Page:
Judge Won’t Let Pro-Life People Protest Outside Kentucky’s Last Remaining Abortion Clinic

State   Micaiah Bilger   Jul 21, 2017   |   6:28PM    Louisville, KY

A federal judge set up a buffer zone outside the last abortion clinic in Kentucky on Friday to keep pro-life protesters away from the area.

The ruling comes ahead of a protest planned for next week by the group Operation Save America, which uses controversial tactics to protest abortion. In May, police arrested several pro-lifers from the group when they blocked the entrance to EMW Women’s Clinic in Louisville, Kentucky.

The arrests were part of a planned effort by the group Operation Save America to risk “arrest to rescue their preborn neighbor,” according to the group.

Federal prosecutors requested a buffer zone from U.S. District Judge David Hale on Thursday, and Hale granted the emergency request Friday ahead of the planned protest, the AP reports.

WAVE News 3 reports more:

U.S. District Judge David Hale set the buffer zone at 15 feet from the front of the building to the patient drop-off zone and 7.5 feet from either side of the columns supporting the overhang at the EMW main entrance, a total of 15 feet. The area of the buffer zone will be set by white lines painted on the sidewalk and street.

The buffer zone will be in place starting two hours before the opening of EMW until two hours after the clinic closes. Because the temporary restraining order was issued by a federal court, it could be enforced by U.S. Marshals.

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As reported by the Huffington Post, the order appears to apply specifically to protesters with the group Operation Save America, though it’s questionable how that would be determined by police. Pro-life sidewalk advocates also stand outside abortion facilities regularly to counsel women, sometimes as part of an affiliated group like 40 Days for Life and sometimes just as individuals.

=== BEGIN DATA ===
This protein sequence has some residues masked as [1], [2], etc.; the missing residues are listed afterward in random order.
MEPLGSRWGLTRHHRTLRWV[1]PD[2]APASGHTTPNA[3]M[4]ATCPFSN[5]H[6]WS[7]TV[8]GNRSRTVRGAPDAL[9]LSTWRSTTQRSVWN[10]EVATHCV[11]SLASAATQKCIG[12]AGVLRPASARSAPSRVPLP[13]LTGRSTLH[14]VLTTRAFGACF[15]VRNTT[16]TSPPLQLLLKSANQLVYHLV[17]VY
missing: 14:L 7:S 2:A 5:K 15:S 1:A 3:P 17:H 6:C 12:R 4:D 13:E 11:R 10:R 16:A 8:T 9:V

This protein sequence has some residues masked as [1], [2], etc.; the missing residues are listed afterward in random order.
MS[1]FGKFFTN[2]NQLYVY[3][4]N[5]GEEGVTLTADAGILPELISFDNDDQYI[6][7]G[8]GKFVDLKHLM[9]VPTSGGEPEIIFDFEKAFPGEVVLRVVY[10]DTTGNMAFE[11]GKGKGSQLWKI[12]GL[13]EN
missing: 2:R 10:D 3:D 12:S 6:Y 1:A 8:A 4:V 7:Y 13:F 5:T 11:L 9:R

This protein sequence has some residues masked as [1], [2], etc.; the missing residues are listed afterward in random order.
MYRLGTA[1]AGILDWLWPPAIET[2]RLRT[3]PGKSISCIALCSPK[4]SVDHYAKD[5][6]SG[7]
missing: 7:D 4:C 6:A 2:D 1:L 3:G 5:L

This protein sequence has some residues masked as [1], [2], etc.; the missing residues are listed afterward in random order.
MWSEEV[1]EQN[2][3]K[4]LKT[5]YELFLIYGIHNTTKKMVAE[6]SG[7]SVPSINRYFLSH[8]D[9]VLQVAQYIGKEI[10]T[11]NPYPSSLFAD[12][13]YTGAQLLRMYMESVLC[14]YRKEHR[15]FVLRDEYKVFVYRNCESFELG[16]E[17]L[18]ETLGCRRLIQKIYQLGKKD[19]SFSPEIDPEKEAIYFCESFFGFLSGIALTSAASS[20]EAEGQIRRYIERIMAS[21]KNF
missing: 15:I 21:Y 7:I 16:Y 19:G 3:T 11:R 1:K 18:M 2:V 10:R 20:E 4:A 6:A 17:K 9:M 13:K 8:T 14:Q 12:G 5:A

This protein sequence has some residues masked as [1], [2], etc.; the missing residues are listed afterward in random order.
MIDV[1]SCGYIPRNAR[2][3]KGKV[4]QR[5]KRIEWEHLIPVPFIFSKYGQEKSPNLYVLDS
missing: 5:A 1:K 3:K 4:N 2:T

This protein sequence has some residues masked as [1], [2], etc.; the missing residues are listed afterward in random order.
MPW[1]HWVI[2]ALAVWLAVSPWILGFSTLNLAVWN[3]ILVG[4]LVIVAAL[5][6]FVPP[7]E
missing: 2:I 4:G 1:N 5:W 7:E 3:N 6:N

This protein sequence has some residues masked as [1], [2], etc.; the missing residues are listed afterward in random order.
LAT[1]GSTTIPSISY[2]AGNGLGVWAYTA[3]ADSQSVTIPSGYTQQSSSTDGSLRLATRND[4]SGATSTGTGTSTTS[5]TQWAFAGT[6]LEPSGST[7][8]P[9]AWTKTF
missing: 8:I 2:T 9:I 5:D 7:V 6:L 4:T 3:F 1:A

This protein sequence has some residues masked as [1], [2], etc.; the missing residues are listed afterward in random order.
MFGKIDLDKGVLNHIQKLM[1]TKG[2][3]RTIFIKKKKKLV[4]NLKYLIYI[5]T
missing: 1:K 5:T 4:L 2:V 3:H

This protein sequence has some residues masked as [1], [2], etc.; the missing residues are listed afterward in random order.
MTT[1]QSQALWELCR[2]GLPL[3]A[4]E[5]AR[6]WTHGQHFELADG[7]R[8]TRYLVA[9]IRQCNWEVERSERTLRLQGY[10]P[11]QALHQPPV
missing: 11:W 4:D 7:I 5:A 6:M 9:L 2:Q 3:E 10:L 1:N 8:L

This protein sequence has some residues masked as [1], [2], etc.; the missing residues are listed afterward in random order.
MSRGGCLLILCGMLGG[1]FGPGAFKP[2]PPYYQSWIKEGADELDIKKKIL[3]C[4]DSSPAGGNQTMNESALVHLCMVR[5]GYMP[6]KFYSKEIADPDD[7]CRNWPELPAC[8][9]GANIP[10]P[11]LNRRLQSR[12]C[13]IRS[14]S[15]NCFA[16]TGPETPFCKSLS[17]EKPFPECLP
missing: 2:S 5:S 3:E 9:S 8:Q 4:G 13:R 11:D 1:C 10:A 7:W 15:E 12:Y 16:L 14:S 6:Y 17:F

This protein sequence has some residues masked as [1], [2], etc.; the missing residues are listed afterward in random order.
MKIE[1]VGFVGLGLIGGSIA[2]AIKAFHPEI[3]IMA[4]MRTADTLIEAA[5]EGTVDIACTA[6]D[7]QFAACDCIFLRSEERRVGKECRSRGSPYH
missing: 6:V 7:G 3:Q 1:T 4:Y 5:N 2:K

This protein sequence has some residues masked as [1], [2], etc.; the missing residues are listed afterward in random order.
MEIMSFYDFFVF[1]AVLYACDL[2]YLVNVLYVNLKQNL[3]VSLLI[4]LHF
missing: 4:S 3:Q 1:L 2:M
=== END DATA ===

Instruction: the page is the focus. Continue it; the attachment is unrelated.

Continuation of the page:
During the May protest, Rusty Thomas, the national director of Operation Save America, said they knew they might be arrested, but they took the chance because they wanted to save babies’ lives from abortion through interposition.

“Now interposition takes place when one stands in the gap between the oppressor and the intended victim. And by standing in the gap, rescues the victim from the oppressor’s hand,” Thomas said.

In a news release, the group described the demonstration as a “historic event … crossing a line that has not been crossed for close to 20 years.”

The tactic of blocking abortion clinics is highly controversial in the pro-life movement because it is illegal. Blocking abortion facilities, sometimes called “rescues,” were more frequent in the 1980s and 1990s, but they have become almost non-existent in the past 20 years.

The idea is that, through a non-violent violation of the law, pro-lifers can block the entrances to abortion facilities and prevent women from having their unborn babies aborted. The pro-lifers who do this argue that violating the law is worth it to save a baby’s life.

However, many pro-life groups prohibit illegal activity of any kind. They argue that there are better legal strategies to protect babies’ lives while Roe v. Wade remains, including through peaceful sidewalk counseling, pregnancy resource centers, informed consent laws, and more.